HTC One X review
The HTC One X was announced at MWC 2012 in Barcelona and is the flagship model of the the brand's new One Series, which also comprises the HTC One S and HTC One V. The new handset sports a large 4.7-inch screen along with a Nvidia Tegra Quad-core processor and NFC capability. We went hands-on for a closer look....
HTC One X: Build
The HTC One X features the maker's usual unibody design, though this time it sports a new polycarbonate material. The edges of the phone have a glossy look and feel, while the back panel feels more silky to the touch.
Not only does this make the One X look and feel like a premium phone, it also makes it very comfy to hold. We got hands-on with a grey model, while there's also a white version available.
HTC One X: Features
HTC One X review
HTC One X reviewT3
HTC One X review
- Strong design
- Very solid build
- Immaculate display
title: HTC One X: Battery life / url: battery-life
- Too big for some
HTC One X: Ice Cream Sandwich
It’s also one of the first to market with Android 4.0 Ice Cream Sandwich, the latest version of Android.
As ever with HTC, its overlaid with the company’s Sense skin. Sense is far better than similar overlays from LG, Sony and Motorola.
HTC Sense is all-encompassing, with really well thought out apps and features.
Take the lock screen. There, you drag a ring up the screen to wake the phone, but you can also drag one of four, user-selected icons – defaults are phone, mail, messages and camera – into the ring, to launch that app or function.
Lists and menus on Android phones used to have an elastic spring to them as you scrolled.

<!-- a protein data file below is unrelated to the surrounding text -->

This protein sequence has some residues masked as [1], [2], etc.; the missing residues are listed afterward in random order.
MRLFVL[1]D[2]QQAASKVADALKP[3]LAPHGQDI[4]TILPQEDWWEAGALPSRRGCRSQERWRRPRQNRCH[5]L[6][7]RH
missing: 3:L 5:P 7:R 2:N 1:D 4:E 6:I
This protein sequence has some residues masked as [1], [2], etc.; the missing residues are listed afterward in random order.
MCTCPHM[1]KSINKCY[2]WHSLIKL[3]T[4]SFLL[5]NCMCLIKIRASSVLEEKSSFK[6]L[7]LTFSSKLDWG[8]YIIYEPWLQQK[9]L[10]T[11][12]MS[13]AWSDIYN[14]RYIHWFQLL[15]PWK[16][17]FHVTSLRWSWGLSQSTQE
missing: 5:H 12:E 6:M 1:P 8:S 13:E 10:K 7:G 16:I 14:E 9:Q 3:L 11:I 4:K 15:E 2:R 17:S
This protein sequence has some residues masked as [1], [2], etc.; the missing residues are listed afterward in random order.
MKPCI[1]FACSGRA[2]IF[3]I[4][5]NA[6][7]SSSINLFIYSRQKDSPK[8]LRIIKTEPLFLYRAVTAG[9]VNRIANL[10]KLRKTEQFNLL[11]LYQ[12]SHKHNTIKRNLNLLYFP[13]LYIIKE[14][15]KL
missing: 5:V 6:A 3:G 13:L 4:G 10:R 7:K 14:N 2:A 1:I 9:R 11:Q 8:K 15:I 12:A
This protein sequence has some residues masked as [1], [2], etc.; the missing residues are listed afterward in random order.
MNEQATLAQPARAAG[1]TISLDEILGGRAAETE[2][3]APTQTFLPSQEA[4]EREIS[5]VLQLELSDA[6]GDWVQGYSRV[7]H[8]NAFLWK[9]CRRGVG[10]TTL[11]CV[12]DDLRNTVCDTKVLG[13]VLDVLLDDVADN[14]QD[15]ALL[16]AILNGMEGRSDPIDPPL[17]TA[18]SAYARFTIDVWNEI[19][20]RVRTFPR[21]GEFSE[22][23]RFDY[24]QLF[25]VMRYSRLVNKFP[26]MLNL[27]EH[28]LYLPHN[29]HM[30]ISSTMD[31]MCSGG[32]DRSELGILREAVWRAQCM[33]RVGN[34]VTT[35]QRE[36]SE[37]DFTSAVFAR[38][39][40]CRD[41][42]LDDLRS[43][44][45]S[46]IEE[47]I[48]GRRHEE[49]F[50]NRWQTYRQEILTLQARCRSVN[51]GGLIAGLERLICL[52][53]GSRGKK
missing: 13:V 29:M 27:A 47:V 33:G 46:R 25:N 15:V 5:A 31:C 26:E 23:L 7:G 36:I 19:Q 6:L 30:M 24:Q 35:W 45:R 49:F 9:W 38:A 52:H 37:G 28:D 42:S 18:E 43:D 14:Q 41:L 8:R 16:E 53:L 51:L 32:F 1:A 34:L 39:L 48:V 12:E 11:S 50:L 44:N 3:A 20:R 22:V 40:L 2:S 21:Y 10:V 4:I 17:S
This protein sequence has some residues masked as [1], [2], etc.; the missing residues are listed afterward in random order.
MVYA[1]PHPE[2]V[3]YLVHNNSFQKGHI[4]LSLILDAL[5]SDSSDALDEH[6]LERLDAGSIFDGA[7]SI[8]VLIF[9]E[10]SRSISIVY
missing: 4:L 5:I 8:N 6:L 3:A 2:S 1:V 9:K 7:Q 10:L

Now when you reach the top of a menu, contacts or missed call list, say, a blue light seeps out to tell you you’re at the end. On the One X, the list’s entries separate like carefully arranged slips of paper sliding apart. It’s really rather satisfying.
HTC One X: Battery Life
Battery life hasn’t always been HTC’s strongest suit, the One X rights that. It gives a good 12 hours of power usage, making it to its nightly recharges with few alarms. The good stuff really is laid on thick, here.
HTC One X: Browsing
The web browser works well, including a well-executed, Apple-style Read button that strips out images to leave just text. Zoom in on this and the words reformat to fit the screen.
The menu button offers neat extras like a tab option that makes incognito browsing easy and one-press access to Flash player or desktop versions of sites.
HTC One X: Beats
The sound is all processed via Dr Dre Beats Audio software and hardware, giving improved sonics on everything from the The Byrds to Angry Birds. It’s actually difficult to find things to criticise here.
Some might balk at the lack of a microSD slot, but 32GB of built-in storage is plenty, and you also get access to bonus Dropbox storage for two years.
Similarly, some don’t like non-removable batteries but if the result, as here, is greater longevity, it’s pretty hard to complain.
HTC One X: Apps
Furthermore, older caveats about range and quality of apps and functionality compared to iPhones barely apply anymore. Okay, the App Store and iTunes Store are better than Google Play and Amazon MP3, but really not by much.
Similarly, while the experience of iOS could be described as a little slicker, what was a gulf in quality is now more like a narrow alleyway.
HTC One X: Verdict
The HTC One X is a handsome, speedy handset with power and versatility. You can see that a lot of thought has been applied to key features – the OS, the camera, the Beats Audio – but also to details such as the carefully milled holes that form the earpiece and rear speakers.
If you can live with the size, this is currently the best Android smartphone around.
HTC One availability: TBC
HTC One price: £480
The HTC One X is the flagship model from the brand's new One Series of Android Ice Cream Sandwich-powered smartphones. We went hands-on...
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